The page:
From Integrative Taxonomy to Species Description: one Step Beyond: Species delimitation and description

Abstract : Integrative taxonomy was formally introduced in 2005 as a comprehensive framework to delimit and describe taxa by integrating information from different types of data and methodologies (Dayrat 2005; Will et al. 2005). Even if debate remains about the hierarchy of the types of characters and criteria to use for species delimitation (Schlick-Steiner et al., 2009; Padial et al., 2010; Yeates et al., 2011), most, if not all taxonomists agree that objectively evaluating several lines of evidence within a formalized framework is the most efficient and theoretically-grounded approach to defining robust species hypotheses (Samadi and Barberousse 2006; de Queiroz 2007).The last ten years have seen a renewal of taxonomy, illustrated by the increasing number of published articles related to species concepts, species delimitation methodology and its application. In the early 90s, many systematists began to suspect that the majority of species would remain undescribed (Costello et al. 2013a; Erwin 1982; Mora et al. 2011 – but see Costello et al. 2013b) and that some of them will probably go extinct before we have a chance to describe them (Barnosky et al., 2011; Leakey and Lewin, 1995; Pimm et al., 2006). The use of molecular data, and in particular molecular barcoding (Hebert et al., 2003), was presented as one answer to this “taxonomic impediment” (as defined in Rodman and Cody, 2003), and welcomed as such by taxonomists. It thus adds to the toolkit of taxonomy, which continues its development as a synergic discipline involving morphological taxonomists, field ecologists, naturalists, and statisticians (Knapp 2008). Integrative taxonomy, used for many decades by taxonomists but only recently formalized concomitantly with the molecular revolution, is organised following a three-step workflow (see also Evenhuis 2007): first, we need to accumulate data on numerous specimens (from various types of data: DNA, morphology, ecology…); second, we need to circumscribe groups of organisms using concepts that ensure that these groups correspond to species (this second step may be coupled with the first, as biological data are continuously accumulated and species hypotheses re-discussed); and third, we need to provide a species description, i.e. a diagnosis and a name for the species recognized as new. Naming new species is a fundamental step when describing biodiversity and is the only way to ensure that scientists are talking about the same entity, and that all the data linked to conspecific specimens but produced by different researchers (or amateurs) can be associated in a comparative analysis (Patterson et al., 2010; Satler et al., 2013; Schlick-Steiner et al., 2007). Not linking biological data (should they be molecular, morphological, or ecological) to a formal species name will result in these data losing tremendous value (Goldstein and DeSalle 2011). Indeed, when authors publish data on entities that are not defined within the framework of a referencing system (e.g. solely identified by an alphanumeric label), they make it very difficult for other authors to build on these data. The best example is the need for taxa to be named to have a chance to be listed in an endangered species list and to benefit from a conservation program: no name, no surviving (Mace 2004). Beyond the need for communication among scientists, names are also key to communicating with non-scientist audiences. While it is now widely recognized that integrating several lines of evidence is the most efficient and theoretically grounded way to delimit new species (e.g. de Queiroz, 2007; Schlick-Steiner et al., 2009; Yeates et al., 2011), the formal naming of new entities may have become decoupled from species delimitation. Indeed, we noted that in several cases new delimited species were not accompanied by formal species description (see also Goldstein and DeSalle 2011). The aim of this article is therefore to test the hypothesis that integrative taxonomy, as defined in 2005 (Dayrat 2005; Will et al. 2005), and in particular the use of molecular data, helped to alleviate the taxonomic impediment by delimiting and describing new species. We reviewed part of the “integrative taxonomy” literature of the last eight years (2006-2013) and tested if authors that delimit new species also name them. We also looked at how the number and type of characters used, across different taxa, varies across articles.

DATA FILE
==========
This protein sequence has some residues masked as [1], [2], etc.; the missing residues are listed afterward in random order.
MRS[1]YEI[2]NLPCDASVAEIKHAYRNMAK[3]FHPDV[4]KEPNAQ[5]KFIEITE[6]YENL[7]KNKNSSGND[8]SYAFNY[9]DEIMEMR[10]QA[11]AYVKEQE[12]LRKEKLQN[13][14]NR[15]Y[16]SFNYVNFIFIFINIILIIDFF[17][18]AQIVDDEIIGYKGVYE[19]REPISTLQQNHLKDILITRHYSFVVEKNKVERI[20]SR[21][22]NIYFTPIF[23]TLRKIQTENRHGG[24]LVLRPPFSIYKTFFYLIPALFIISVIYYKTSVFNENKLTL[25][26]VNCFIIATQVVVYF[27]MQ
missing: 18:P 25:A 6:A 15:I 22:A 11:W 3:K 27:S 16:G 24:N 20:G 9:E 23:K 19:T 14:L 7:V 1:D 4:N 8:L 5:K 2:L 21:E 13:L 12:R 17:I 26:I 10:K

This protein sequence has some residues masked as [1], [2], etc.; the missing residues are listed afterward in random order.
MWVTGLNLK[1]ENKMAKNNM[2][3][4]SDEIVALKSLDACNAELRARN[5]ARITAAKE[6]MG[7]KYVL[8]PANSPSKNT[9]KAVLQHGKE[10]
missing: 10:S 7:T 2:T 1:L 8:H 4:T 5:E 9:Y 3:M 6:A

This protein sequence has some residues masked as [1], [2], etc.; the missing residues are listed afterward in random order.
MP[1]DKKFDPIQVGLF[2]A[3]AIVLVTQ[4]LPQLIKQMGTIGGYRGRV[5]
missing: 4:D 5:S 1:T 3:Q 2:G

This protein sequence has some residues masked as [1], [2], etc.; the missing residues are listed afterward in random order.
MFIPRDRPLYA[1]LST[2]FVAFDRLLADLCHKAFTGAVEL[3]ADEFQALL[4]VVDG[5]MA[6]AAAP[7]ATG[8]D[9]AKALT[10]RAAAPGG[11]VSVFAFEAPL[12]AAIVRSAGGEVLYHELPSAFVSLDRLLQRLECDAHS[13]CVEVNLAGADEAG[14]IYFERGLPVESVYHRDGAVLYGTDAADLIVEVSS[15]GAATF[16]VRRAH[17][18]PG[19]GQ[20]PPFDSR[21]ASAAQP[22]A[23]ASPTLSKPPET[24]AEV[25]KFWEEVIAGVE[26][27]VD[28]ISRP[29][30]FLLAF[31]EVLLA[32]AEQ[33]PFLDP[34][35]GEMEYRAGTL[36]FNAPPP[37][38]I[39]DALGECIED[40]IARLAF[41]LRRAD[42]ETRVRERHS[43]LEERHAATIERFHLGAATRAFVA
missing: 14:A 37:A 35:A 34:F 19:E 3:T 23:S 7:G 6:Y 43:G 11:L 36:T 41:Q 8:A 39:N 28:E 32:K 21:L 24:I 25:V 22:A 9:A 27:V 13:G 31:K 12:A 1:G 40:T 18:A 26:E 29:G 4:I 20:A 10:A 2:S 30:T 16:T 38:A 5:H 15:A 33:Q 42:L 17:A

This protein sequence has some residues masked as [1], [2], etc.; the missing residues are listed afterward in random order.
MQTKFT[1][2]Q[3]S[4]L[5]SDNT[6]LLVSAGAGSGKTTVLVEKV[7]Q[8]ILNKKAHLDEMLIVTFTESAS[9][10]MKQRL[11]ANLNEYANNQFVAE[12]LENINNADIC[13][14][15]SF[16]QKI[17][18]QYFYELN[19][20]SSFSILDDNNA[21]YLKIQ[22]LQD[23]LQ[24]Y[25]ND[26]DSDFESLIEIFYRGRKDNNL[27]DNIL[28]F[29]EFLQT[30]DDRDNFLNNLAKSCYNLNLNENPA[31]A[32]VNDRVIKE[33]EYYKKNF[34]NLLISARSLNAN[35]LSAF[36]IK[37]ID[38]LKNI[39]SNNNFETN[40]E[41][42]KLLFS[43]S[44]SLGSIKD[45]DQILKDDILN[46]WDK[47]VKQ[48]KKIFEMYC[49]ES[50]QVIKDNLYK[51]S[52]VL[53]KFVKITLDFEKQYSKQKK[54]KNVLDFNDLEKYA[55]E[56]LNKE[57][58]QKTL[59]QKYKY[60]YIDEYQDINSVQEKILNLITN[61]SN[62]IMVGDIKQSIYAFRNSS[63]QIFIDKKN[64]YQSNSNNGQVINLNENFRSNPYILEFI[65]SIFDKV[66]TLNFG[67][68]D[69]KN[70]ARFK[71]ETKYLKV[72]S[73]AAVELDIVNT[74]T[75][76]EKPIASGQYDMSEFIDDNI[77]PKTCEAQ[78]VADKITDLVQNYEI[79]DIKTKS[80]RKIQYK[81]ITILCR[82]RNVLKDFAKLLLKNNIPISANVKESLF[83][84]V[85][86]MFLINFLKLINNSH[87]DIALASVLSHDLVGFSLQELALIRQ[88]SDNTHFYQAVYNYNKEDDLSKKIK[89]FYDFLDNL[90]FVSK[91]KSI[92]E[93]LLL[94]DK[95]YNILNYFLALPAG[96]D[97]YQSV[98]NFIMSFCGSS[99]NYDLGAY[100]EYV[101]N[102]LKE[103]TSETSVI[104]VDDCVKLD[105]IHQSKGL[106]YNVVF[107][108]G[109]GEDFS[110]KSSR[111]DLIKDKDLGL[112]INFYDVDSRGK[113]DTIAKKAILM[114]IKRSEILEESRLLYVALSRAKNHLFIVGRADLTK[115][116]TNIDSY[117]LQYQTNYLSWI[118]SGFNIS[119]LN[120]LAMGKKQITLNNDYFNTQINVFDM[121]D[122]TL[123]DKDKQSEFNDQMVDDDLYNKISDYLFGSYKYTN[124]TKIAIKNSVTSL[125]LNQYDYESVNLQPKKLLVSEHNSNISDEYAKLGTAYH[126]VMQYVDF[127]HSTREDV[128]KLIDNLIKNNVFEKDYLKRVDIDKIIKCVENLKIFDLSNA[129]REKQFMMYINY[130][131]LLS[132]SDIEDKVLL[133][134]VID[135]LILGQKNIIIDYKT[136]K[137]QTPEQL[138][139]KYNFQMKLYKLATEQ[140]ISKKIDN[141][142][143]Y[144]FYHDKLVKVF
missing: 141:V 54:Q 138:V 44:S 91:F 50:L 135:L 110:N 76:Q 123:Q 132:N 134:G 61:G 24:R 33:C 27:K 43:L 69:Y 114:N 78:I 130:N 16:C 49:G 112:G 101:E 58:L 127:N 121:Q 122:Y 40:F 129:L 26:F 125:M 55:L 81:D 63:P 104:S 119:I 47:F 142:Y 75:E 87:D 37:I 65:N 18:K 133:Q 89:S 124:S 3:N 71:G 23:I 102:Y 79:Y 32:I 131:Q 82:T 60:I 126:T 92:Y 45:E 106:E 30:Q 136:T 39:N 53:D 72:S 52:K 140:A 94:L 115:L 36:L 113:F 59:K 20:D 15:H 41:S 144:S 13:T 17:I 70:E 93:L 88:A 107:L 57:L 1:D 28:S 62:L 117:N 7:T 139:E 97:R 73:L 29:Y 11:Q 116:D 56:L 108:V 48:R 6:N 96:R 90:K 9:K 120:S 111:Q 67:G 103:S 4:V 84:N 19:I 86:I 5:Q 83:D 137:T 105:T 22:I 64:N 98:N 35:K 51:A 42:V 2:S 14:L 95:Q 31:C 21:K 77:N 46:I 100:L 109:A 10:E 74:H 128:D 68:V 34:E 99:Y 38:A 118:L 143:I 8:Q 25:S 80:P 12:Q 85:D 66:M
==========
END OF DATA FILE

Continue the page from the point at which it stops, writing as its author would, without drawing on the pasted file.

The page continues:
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Soumis le : jeudi 23 octobre 2014 - 13:08:39
Dernière modification le : jeudi 11 janvier 2018 - 06:23:34
Document(s) archivé(s) le : samedi 24 janvier 2015 - 10:21:30


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  • HAL Id : hal-01076864, version 1



Eric Pante, Charlotte Schoelinck, Nicolas Puillandre. From Integrative Taxonomy to Species Description: one Step Beyond: Species delimitation and description. 2014. 〈hal-01076864〉



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